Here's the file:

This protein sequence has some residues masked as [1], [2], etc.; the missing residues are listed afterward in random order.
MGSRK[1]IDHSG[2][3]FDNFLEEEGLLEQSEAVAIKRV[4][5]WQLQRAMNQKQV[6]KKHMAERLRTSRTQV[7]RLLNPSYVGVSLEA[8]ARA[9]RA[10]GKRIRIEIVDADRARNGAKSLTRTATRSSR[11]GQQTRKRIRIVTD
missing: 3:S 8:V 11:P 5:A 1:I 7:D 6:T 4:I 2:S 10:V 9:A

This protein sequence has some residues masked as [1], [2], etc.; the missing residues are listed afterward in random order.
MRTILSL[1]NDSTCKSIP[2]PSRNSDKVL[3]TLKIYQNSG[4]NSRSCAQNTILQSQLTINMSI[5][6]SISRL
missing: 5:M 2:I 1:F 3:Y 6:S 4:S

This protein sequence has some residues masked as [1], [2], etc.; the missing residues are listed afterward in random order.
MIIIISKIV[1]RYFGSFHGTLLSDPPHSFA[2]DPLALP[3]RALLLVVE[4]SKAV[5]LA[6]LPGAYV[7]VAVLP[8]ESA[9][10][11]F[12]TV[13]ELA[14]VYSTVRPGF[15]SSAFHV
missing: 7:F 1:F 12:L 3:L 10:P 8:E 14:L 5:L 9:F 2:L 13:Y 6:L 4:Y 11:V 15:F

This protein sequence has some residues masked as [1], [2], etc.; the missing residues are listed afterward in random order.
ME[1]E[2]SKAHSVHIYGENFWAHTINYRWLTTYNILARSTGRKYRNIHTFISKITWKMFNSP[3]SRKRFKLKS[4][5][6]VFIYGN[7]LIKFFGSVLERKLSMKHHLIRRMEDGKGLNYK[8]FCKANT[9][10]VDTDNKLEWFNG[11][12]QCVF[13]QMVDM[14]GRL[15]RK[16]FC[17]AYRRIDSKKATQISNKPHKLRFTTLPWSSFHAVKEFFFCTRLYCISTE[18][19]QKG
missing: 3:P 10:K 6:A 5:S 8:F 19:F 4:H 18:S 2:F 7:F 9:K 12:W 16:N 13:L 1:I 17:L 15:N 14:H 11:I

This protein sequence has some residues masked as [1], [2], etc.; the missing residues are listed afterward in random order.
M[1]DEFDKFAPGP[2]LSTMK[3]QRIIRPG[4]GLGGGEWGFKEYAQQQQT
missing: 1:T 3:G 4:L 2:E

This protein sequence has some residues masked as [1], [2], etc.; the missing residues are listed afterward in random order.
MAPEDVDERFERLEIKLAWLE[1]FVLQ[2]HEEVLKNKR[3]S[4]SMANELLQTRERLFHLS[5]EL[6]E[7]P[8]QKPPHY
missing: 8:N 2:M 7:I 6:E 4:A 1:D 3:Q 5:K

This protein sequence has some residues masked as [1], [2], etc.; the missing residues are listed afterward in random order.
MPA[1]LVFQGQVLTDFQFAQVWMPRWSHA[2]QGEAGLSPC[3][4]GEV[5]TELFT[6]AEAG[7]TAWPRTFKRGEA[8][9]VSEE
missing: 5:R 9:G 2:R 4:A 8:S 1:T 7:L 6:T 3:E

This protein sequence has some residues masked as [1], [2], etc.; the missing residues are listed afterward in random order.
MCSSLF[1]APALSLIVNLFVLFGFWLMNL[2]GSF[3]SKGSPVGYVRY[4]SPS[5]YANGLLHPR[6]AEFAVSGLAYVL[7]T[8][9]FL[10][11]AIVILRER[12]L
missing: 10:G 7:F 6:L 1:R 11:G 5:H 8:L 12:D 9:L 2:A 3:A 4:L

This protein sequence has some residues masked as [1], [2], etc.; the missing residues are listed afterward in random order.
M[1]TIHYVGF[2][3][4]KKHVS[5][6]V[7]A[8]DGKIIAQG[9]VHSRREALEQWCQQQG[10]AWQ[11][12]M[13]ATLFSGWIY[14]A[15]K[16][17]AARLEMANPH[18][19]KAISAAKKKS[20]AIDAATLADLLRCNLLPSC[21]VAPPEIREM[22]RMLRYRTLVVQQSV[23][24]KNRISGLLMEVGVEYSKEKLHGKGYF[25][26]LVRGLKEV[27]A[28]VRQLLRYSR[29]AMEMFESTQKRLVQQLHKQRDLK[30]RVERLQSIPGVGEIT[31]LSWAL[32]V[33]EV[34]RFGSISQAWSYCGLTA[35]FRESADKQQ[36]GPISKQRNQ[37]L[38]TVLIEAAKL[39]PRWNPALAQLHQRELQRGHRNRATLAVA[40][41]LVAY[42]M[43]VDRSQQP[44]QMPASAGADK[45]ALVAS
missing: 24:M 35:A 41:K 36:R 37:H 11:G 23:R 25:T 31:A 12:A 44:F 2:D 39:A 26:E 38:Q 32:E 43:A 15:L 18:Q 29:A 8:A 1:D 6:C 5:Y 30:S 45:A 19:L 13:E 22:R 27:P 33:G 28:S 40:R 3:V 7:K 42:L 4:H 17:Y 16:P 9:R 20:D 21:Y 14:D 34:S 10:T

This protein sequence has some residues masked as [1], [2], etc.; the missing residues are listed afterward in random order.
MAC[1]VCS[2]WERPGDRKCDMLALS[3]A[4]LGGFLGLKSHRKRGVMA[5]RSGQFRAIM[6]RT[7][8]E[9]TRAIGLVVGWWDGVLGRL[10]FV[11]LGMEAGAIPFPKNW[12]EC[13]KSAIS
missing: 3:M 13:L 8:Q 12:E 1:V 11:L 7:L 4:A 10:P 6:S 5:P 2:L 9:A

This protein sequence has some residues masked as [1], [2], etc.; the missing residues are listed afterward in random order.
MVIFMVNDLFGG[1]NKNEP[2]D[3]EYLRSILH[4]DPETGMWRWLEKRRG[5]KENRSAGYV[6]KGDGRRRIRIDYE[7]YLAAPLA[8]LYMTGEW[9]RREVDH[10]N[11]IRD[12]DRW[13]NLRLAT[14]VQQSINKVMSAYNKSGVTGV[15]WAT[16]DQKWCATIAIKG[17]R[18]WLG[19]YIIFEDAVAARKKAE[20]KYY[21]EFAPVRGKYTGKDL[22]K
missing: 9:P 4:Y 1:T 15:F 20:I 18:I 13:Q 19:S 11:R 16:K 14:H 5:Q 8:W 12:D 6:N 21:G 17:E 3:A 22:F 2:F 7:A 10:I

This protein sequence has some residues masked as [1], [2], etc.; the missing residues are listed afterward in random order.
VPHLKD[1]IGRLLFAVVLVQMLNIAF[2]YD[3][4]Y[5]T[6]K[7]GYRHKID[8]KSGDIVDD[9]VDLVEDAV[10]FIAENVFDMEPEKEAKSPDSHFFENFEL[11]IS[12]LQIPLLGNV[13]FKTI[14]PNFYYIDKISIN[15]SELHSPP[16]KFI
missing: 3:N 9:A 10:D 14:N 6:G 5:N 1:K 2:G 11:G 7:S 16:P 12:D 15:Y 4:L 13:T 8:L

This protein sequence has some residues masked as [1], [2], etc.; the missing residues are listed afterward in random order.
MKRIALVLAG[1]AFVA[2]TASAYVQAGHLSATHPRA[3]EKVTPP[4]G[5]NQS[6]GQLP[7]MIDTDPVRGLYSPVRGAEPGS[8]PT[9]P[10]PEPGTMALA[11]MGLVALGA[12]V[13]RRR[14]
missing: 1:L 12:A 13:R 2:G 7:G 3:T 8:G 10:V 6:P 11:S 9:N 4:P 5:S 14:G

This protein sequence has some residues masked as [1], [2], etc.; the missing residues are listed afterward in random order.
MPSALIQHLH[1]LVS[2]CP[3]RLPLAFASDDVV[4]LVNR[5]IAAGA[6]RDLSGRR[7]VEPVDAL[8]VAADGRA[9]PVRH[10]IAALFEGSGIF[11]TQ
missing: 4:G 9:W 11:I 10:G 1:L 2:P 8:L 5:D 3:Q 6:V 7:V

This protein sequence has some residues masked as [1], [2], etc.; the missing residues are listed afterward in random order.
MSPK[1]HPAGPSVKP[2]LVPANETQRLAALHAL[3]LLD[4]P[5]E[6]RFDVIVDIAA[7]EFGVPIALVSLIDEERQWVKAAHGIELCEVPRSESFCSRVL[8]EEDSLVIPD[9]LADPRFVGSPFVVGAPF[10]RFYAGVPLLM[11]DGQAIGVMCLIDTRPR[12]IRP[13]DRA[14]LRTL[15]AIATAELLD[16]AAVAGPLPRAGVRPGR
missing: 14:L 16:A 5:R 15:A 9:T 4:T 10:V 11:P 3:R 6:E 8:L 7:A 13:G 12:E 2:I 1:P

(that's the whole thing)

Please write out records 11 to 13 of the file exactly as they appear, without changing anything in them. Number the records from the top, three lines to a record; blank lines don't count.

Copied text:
This protein sequence has some residues masked as [1], [2], etc.; the missing residues are listed afterward in random order.
MVIFMVNDLFGG[1]NKNEP[2]D[3]EYLRSILH[4]DPETGMWRWLEKRRG[5]KENRSAGYV[6]KGDGRRRIRIDYE[7]YLAAPLA[8]LYMTGEW[9]RREVDH[10]N[11]IRD[12]DRW[13]NLRLAT[14]VQQSINKVMSAYNKSGVTGV[15]WAT[16]DQKWCATIAIKG[17]R[18]WLG[19]YIIFEDAVAARKKAE[20]KYY[21]EFAPVRGKYTGKDL[22]K
missing: 9:P 4:Y 1:T 15:F 20:I 18:I 13:Q 19:S 11:R 16:K 14:H 5:Q 8:W 12:D 6:N 21:G 17:E 3:A 22:F 2:F 7:A 10:I

This protein sequence has some residues masked as [1], [2], etc.; the missing residues are listed afterward in random order.
VPHLKD[1]IGRLLFAVVLVQMLNIAF[2]YD[3][4]Y[5]T[6]K[7]GYRHKID[8]KSGDIVDD[9]VDLVEDAV[10]FIAENVFDMEPEKEAKSPDSHFFENFEL[11]IS[12]LQIPLLGNV[13]FKTI[14]PNFYYIDKISIN[15]SELHSPP[16]KFI
missing: 3:N 9:A 10:D 14:N 6:G 5:N 1:K 2:G 11:G 7:S 16:P 12:D 15:Y 4:L 13:T 8:L

This protein sequence has some residues masked as [1], [2], etc.; the missing residues are listed afterward in random order.
MKRIALVLAG[1]AFVA[2]TASAYVQAGHLSATHPRA[3]EKVTPP[4]G[5]NQS[6]GQLP[7]MIDTDPVRGLYSPVRGAEPGS[8]PT[9]P[10]PEPGTMALA[11]MGLVALGA[12]V[13]RRR[14]
missing: 1:L 12:A 13:R 2:G 7:G 3:T 8:G 10:V 6:P 11:S 9:N 4:P 5:S 14:G